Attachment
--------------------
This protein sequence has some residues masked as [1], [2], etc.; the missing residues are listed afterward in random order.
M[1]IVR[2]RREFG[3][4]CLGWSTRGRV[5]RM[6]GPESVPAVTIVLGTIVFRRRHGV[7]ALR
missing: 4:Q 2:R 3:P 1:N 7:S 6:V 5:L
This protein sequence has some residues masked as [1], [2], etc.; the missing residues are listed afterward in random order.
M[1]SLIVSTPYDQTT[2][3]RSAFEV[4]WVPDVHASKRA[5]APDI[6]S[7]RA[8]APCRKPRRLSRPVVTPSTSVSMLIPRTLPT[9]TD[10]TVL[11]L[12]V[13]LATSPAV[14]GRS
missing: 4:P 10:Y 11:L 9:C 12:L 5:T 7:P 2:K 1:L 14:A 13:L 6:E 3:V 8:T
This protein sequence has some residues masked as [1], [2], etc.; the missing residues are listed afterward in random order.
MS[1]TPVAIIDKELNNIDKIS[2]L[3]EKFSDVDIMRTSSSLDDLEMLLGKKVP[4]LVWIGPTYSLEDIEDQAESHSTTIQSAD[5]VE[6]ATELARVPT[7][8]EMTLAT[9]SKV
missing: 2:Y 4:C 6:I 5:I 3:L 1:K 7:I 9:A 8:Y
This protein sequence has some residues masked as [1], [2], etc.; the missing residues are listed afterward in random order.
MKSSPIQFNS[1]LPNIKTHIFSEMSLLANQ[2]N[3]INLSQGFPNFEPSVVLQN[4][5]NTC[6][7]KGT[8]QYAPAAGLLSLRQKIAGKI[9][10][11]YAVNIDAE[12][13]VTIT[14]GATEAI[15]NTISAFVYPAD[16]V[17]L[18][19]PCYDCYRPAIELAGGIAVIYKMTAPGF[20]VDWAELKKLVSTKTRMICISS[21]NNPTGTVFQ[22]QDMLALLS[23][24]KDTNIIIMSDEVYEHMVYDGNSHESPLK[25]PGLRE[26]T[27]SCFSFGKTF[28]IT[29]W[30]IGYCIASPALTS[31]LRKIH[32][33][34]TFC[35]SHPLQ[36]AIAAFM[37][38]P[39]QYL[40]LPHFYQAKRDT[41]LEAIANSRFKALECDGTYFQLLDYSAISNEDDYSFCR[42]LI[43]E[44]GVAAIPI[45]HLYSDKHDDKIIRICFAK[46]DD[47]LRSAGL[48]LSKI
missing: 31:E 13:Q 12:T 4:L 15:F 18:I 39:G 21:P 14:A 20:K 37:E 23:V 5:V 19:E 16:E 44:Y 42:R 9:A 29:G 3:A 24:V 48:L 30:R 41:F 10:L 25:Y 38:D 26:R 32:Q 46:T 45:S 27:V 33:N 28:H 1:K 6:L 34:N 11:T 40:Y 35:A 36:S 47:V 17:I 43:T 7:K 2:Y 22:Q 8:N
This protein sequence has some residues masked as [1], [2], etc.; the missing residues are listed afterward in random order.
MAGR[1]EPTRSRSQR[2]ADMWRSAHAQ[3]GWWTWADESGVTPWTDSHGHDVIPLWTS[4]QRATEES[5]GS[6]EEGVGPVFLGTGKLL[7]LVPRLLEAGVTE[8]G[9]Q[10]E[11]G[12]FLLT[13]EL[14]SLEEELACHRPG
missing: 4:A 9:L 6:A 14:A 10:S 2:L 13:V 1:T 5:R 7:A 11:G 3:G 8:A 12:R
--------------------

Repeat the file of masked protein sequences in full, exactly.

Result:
This protein sequence has some residues masked as [1], [2], etc.; the missing residues are listed afterward in random order.
M[1]IVR[2]RREFG[3][4]CLGWSTRGRV[5]RM[6]GPESVPAVTIVLGTIVFRRRHGV[7]ALR
missing: 4:Q 2:R 3:P 1:N 7:S 6:V 5:L
This protein sequence has some residues masked as [1], [2], etc.; the missing residues are listed afterward in random order.
M[1]SLIVSTPYDQTT[2][3]RSAFEV[4]WVPDVHASKRA[5]APDI[6]S[7]RA[8]APCRKPRRLSRPVVTPSTSVSMLIPRTLPT[9]TD[10]TVL[11]L[12]V[13]LATSPAV[14]GRS
missing: 4:P 10:Y 11:L 9:C 12:L 5:T 7:P 2:K 1:L 14:A 13:L 6:E 3:V 8:T
This protein sequence has some residues masked as [1], [2], etc.; the missing residues are listed afterward in random order.
MS[1]TPVAIIDKELNNIDKIS[2]L[3]EKFSDVDIMRTSSSLDDLEMLLGKKVP[4]LVWIGPTYSLEDIEDQAESHSTTIQSAD[5]VE[6]ATELARVPT[7][8]EMTLAT[9]SKV
missing: 2:Y 4:C 6:I 5:I 3:L 1:K 7:I 9:A 8:Y
This protein sequence has some residues masked as [1], [2], etc.; the missing residues are listed afterward in random order.
MKSSPIQFNS[1]LPNIKTHIFSEMSLLANQ[2]N[3]INLSQGFPNFEPSVVLQN[4][5]NTC[6][7]KGT[8]QYAPAAGLLSLRQKIAGKI[9][10][11]YAVNIDAE[12][13]VTIT[14]GATEAI[15]NTISAFVYPAD[16]V[17]L[18][19]PCYDCYRPAIELAGGIAVIYKMTAPGF[20]VDWAELKKLVSTKTRMICISS[21]NNPTGTVFQ[22]QDMLALLS[23][24]KDTNIIIMSDEVYEHMVYDGNSHESPLK[25]PGLRE[26]T[27]SCFSFGKTF[28]IT[29]W[30]IGYCIASPALTS[31]LRKIH[32][33][34]TFC[35]SHPLQ[36]AIAAFM[37][38]P[39]QYL[40]LPHFYQAKRDT[41]LEAIANSRFKALECDGTYFQLLDYSAISNEDDYSFCR[42]LI[43]E[44]GVAAIPI[45]HLYSDKHDDKIIRICFAK[46]DD[47]LRSAGL[48]LSKI
missing: 31:E 13:Q 12:T 4:L 15:F 18:I 39:G 21:P 14:A 20:K 37:E 23:V 5:V 19:E 16:E 44:Y 42:R 9:A 29:G 3:A 24:V 48:L 30:R 41:F 10:L 25:Y 38:D 26:R 32:Q 46:T 45:S 27:V 33:N 28:H 1:K 6:L 34:N 11:T 40:Y 35:A 36:S 47:V 17:I 43:T 7:K 2:Y 22:Q 8:N
This protein sequence has some residues masked as [1], [2], etc.; the missing residues are listed afterward in random order.
MAGR[1]EPTRSRSQR[2]ADMWRSAHAQ[3]GWWTWADESGVTPWTDSHGHDVIPLWTS[4]QRATEES[5]GS[6]EEGVGPVFLGTGKLL[7]LVPRLLEAGVTE[8]G[9]Q[10]E[11]G[12]FLLT[13]EL[14]SLEEELACHRPG
missing: 4:A 9:L 6:A 14:A 10:S 2:L 13:V 1:T 5:R 7:A 11:G 3:G 8:A 12:R